Next Generation Biomaterial for Pelvic Reconstruction

Leading Edge Surgical Procedures and Research

Stress urinary incontinence (SUI) is involuntary leakage of urine due to weakening of pelvic muscles and ligaments which support the urethra. SUI occurs predominantly in the female population because of pregnancy and parity related trauma to the pelvic region. One in three women above the age 60 experience SUI. SUI is associated with a cost of tens of billions of dollars. Surgical treatment of SUI involve placement of a transvaginal sling. A sling is a tape-shaped biomaterial that supports and constricts the urethra to maintain continence. In 2012, 750,000 sling procedures/year were estimated in U.S. By 2020, number of procedures in the U.S is projected to reach 1,000,000/year. At the present, polypropylene slings are used as slings in majority of procedures with the rest being mostly limited to autografts.

New urinary incontinence treatments are being developed based on research conducted at University Hospitals and Case Western Reserve University. Supported by a National Institute of Health (NIH) grant, our physician-scientists designed a proprietary biomaterial that can be used in sling surgery to avoid the use of polypropylene. The biomaterial is made with pure collagen threads formed by a novel, patented electrochemical compaction process. The threads can be formed into a strong biofabric that has shown to be effective in long-term animal studies, which also demonstrated durability comparable to existing polypropylene products, while showing better integration with tissue.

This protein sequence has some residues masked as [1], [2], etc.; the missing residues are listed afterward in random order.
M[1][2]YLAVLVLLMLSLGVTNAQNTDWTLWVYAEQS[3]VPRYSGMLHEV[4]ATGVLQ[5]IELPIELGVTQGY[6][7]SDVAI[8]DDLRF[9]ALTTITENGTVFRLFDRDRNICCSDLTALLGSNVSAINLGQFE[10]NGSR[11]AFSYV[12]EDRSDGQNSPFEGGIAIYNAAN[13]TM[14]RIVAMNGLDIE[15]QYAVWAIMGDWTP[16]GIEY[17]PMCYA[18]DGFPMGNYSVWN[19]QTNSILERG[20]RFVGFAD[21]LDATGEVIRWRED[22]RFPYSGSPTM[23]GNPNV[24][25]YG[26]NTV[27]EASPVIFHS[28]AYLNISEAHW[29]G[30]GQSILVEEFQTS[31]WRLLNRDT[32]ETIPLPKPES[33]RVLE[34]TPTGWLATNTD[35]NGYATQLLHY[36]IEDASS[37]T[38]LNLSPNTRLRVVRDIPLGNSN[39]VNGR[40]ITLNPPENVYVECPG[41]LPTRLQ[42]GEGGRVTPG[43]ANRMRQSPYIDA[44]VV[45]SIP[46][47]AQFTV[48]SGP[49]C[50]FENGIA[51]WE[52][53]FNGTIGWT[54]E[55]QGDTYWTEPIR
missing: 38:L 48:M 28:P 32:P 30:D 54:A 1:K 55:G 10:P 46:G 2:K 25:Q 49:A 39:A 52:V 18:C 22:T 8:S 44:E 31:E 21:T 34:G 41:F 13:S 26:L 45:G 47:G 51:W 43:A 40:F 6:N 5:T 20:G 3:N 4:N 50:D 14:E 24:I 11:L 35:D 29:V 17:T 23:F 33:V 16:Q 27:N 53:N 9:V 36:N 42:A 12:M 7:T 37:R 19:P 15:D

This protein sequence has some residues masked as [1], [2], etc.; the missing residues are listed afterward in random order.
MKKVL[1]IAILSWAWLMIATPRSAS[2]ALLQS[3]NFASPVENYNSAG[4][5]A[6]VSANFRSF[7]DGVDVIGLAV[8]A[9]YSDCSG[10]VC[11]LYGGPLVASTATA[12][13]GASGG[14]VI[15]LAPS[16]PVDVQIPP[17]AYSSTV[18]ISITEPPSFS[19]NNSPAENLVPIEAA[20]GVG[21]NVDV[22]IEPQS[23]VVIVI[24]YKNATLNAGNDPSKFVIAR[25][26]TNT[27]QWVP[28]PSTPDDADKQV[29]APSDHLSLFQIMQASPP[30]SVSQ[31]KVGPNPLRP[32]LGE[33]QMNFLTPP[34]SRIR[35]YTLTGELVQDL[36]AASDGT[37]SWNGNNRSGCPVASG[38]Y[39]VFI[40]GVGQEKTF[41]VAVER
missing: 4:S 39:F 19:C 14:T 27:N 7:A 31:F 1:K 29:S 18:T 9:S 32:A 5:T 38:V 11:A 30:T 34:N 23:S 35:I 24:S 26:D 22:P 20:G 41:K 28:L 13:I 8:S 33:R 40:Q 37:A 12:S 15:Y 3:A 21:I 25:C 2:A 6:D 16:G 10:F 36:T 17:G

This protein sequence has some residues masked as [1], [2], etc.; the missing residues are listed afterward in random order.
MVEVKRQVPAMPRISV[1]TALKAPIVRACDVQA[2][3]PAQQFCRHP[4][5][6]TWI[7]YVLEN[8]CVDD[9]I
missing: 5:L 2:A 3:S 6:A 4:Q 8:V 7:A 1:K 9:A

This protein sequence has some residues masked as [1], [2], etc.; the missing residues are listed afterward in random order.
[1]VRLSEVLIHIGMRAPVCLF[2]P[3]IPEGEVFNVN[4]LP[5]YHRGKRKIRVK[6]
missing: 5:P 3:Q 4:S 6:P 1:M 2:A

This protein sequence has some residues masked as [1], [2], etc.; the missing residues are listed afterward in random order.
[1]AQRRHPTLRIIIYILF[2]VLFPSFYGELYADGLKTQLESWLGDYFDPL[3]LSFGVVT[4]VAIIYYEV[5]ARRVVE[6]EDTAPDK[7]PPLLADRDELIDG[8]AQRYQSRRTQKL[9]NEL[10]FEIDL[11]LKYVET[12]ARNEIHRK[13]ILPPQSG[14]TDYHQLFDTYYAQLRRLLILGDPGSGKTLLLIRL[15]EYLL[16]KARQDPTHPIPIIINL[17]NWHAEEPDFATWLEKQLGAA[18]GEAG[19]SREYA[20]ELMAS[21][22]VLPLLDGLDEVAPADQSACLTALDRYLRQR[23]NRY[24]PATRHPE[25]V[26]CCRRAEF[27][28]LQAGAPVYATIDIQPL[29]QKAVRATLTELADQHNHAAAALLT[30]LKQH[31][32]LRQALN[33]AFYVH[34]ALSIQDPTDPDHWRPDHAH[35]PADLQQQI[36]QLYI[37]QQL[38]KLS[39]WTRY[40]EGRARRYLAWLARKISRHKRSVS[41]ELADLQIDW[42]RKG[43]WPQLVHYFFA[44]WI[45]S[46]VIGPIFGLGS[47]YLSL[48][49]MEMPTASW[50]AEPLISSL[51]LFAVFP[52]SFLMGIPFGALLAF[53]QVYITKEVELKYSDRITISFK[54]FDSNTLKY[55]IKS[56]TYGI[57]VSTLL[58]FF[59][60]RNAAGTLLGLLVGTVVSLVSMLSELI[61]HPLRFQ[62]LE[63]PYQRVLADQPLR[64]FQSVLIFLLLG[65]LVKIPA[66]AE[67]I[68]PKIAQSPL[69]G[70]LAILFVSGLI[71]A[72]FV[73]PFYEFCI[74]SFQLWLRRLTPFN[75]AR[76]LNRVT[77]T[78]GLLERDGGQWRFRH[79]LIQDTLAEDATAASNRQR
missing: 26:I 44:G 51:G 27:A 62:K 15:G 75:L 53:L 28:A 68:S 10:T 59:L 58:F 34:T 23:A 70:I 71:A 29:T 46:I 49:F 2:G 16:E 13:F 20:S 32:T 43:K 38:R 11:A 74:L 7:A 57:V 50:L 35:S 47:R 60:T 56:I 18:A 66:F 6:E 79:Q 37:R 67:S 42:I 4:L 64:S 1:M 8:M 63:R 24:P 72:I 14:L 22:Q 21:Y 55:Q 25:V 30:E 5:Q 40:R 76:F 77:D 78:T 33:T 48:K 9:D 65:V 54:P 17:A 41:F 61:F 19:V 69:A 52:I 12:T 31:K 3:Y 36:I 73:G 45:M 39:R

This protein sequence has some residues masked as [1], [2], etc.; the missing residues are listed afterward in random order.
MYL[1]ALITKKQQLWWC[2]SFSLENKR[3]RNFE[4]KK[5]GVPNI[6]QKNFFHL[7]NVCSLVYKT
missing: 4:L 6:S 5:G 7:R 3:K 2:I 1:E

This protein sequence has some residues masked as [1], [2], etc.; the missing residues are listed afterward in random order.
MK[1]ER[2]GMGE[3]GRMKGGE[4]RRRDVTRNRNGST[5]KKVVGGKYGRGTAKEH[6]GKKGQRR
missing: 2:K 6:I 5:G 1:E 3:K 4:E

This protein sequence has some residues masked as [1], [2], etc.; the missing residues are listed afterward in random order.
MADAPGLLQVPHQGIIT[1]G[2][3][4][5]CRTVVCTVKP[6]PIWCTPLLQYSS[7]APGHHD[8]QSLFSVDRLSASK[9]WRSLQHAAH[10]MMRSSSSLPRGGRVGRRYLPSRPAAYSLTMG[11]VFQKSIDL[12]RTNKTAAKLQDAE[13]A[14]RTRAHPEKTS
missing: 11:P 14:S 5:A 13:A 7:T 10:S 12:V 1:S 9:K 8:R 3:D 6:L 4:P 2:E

NIH Grant

Adonis Hijaz, MD & Ozan Akkus received $2M NIH SBIR award to create a collagen-based biomaterial to develop a urinary incontinence prevention sling. The sling prototype will eventually be implanted in patients to prevent incontinence.

Moreover, our team continue to explore alternative therapies of stress urinary incontinence (SUI) harnessing the promise of cellular and non-cellular regenerative therapies. Experiment in preclinical models of urinary incontinence show promising effect of both mesenchymal stem cells and non-cellular therapy with SDF-1.

The Grabowski Lab works on understanding how AR activity is regulated by interactions with transcription factors in prostate cancer and benign prostatic hyperplasia; and identifying novel drivers of enzalutamide resistance in prostate cancer—we use cell lines, mouse models, and human tissues.